I really liked the last turn, in which decision making was taken down to the last die roll. I felt that my three plays of this scenario so far,  suggested that as a platform, it is solid enough to give both sides a good game. It certainly allowed an enjoyable Black Powder game to get onto a pinboard sized space and gave some good opportunities to demonstrate the systems game mechanics, I feel that overall this post and associated videos etc. Have been a success. Thanks to everyone who stayed the journey and who supports this blog.

ADDITIONAL RESOURCES:
Previous AAR with the scenario using a boardgame system on hexes - LINK 

My sister website COMMANDERS that will likely have future notes on the use of this scenario - LINK

Ian (YouTube name TheDiomedef16) mentioned above, recently serialised his game on YouTube. Here is a link to the first episode of his series - LINK.

Fun video trailer uploaded a coupe of days before the project began - LINK  https://youtu.be/yFqIl7j8RKg


9 comments:

  1. An enjoyable mix of blog and youtube. It will be interesting to see how the downscaling of rules works. The terrain is looking good.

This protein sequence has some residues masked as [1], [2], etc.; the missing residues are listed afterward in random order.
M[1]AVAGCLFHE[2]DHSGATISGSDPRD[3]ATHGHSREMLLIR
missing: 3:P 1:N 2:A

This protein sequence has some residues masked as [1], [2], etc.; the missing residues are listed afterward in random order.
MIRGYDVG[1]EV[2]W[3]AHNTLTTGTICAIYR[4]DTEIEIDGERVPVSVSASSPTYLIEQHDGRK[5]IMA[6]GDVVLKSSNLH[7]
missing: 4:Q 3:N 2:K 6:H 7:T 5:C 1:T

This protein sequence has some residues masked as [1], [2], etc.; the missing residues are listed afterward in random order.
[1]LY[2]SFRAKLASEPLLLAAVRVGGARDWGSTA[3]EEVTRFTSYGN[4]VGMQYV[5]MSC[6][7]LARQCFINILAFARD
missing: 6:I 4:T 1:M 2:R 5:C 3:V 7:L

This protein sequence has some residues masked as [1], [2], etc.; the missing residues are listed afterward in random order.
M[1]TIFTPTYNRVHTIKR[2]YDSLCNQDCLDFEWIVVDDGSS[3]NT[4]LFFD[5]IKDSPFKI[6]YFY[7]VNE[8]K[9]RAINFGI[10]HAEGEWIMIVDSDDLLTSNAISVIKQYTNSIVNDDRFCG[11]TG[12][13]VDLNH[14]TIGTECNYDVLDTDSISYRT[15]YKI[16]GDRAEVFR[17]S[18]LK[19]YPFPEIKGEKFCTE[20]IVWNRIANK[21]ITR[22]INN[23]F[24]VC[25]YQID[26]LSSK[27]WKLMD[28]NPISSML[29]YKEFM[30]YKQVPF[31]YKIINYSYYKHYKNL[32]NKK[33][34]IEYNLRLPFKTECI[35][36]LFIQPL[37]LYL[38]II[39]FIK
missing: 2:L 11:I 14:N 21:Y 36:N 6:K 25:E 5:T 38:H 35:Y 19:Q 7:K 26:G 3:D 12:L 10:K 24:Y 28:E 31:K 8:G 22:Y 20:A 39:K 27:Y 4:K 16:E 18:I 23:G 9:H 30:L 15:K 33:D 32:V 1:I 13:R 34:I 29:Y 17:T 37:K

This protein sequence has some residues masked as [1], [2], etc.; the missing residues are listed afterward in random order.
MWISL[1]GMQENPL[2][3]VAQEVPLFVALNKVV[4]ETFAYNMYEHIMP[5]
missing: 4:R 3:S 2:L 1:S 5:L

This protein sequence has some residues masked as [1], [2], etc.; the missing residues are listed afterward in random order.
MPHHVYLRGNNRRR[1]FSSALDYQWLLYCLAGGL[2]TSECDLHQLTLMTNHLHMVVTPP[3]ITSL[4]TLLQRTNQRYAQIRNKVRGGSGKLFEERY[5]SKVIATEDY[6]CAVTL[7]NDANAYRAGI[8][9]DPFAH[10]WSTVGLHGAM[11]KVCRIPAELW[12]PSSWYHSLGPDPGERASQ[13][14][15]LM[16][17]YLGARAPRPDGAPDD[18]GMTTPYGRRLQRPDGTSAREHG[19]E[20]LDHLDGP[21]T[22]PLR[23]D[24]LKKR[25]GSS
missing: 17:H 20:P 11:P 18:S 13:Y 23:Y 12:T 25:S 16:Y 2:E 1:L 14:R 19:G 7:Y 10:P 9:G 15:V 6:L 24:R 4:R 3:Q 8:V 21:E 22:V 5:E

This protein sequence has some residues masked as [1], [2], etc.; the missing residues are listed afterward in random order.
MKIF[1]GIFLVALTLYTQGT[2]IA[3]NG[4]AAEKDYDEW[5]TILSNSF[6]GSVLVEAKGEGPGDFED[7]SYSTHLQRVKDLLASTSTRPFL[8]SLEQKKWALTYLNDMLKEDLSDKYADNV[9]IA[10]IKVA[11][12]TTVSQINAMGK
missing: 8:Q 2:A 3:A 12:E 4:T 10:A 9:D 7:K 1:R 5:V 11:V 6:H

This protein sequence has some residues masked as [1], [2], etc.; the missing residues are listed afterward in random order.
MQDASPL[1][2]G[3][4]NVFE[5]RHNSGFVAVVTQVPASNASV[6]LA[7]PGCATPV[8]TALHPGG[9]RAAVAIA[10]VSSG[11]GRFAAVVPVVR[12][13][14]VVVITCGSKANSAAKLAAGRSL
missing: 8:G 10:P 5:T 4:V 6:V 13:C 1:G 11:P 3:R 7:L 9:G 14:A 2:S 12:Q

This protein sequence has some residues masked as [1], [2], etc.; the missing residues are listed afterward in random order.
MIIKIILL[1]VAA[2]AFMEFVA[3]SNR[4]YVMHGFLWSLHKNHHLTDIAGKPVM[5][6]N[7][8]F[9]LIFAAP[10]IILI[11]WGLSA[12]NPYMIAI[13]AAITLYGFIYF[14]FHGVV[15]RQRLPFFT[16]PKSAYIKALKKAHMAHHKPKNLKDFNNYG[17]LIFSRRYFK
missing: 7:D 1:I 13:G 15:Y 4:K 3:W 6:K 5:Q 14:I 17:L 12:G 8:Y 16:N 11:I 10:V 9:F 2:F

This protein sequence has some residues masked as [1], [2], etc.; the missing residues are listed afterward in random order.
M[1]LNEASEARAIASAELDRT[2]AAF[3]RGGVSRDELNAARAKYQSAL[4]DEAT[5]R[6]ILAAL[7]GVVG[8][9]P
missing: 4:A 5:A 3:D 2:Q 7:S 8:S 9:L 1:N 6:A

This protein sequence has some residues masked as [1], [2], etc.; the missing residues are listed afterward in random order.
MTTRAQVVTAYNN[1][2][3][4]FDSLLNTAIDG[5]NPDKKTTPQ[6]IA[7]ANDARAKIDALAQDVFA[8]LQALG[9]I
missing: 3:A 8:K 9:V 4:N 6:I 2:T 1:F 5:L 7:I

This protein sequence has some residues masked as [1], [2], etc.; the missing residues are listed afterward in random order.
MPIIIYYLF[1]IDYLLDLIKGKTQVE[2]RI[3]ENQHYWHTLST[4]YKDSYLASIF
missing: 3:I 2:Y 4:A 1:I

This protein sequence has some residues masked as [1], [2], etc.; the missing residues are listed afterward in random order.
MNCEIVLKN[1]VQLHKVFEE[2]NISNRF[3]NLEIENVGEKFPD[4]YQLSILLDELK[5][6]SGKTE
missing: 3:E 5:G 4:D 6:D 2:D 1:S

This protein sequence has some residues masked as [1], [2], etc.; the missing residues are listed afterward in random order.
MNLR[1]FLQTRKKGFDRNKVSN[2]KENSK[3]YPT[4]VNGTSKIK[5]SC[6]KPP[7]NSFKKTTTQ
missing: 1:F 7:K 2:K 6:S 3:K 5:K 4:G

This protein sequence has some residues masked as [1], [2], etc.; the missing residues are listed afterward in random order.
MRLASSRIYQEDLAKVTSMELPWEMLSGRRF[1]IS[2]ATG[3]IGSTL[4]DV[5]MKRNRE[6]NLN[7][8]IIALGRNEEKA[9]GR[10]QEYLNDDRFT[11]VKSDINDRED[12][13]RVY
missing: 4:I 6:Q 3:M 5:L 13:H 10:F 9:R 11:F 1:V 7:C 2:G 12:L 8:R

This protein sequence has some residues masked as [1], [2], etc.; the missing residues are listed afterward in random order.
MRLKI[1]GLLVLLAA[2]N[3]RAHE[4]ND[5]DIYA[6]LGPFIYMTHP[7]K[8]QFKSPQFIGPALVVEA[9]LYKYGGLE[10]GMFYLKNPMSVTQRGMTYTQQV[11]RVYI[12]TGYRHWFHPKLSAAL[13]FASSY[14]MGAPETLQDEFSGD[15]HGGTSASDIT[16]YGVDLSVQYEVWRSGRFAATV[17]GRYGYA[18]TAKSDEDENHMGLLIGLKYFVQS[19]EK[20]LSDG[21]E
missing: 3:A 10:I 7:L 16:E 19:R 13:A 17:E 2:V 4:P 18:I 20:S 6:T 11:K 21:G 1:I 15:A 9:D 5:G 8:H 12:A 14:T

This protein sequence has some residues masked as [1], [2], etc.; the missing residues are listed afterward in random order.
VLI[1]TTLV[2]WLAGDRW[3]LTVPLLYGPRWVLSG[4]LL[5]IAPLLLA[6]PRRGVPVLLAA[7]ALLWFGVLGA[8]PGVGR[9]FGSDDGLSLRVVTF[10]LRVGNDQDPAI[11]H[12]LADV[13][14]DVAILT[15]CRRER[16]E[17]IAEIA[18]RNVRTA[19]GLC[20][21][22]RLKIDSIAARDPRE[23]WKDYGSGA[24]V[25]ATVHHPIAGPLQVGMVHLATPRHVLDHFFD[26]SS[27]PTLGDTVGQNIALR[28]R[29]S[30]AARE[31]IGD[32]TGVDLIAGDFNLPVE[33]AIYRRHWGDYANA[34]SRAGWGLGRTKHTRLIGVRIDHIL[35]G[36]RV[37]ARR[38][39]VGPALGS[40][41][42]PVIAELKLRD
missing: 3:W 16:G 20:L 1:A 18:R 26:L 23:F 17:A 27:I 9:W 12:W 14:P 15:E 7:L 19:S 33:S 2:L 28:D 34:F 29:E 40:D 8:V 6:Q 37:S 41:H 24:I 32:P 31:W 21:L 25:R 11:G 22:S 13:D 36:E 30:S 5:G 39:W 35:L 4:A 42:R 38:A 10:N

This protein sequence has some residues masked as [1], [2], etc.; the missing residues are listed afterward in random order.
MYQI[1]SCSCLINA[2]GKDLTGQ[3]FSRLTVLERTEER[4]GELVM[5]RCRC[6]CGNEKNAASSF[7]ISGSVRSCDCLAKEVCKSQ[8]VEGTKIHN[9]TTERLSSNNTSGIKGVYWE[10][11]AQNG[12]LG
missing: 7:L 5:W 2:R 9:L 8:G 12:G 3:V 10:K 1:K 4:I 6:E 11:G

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  2. Hi Norm,

    I downloaded a copy of the Quick Start rules that some kind soul thoughtfully posted to BGG, and have been retyping them to better accommodate playing the game using miniatures on hexes. How did you approach how many units can occupy a hex? The rules say there is no limit (flat counters allow such a thing!), but that 3+ units mean they are all disrupted. Do you follow this? I'm assuming that whether a regiment is composed of just 1 stand or 2 or whatever could make a difference. (Is this one of the niggles you mentioned?)

    Best regards,

    Chris

    P.S. I just watched your video. It was great, but I do have a question about this strange, alien-looking claw that appears in the frame now and then. Did you enlist an other-worldly assistant when making the video? (An enquiring but clearly bizarre mind wants to know.)

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  3. Thanks all, the next instalment should be up soon (this is more work than I had assumed!).